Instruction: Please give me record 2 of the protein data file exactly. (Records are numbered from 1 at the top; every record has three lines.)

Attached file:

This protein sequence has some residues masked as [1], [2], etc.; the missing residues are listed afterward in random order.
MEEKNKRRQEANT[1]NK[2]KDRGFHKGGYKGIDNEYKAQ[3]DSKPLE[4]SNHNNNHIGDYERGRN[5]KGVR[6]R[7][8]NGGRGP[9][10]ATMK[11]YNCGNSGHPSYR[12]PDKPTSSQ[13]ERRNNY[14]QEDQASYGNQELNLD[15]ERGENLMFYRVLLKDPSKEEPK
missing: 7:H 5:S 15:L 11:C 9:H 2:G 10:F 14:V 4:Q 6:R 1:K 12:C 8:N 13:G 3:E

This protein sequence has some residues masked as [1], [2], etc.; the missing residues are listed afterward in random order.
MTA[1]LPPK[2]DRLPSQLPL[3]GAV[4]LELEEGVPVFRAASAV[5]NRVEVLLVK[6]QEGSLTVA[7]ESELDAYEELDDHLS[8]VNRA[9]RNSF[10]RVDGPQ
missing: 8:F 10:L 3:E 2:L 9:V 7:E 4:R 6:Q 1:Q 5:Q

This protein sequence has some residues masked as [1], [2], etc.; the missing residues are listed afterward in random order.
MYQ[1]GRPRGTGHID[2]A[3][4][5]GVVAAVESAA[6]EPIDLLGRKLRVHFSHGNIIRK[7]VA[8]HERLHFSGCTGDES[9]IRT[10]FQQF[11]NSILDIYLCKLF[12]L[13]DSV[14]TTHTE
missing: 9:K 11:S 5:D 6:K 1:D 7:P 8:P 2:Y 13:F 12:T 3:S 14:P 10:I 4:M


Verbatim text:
This protein sequence has some residues masked as [1], [2], etc.; the missing residues are listed afterward in random order.
MTA[1]LPPK[2]DRLPSQLPL[3]GAV[4]LELEEGVPVFRAASAV[5]NRVEVLLVK[6]QEGSLTVA[7]ESELDAYEELDDHLS[8]VNRA[9]RNSF[10]RVDGPQ
missing: 8:F 10:L 3:E 2:L 9:V 7:E 4:R 6:Q 1:Q 5:Q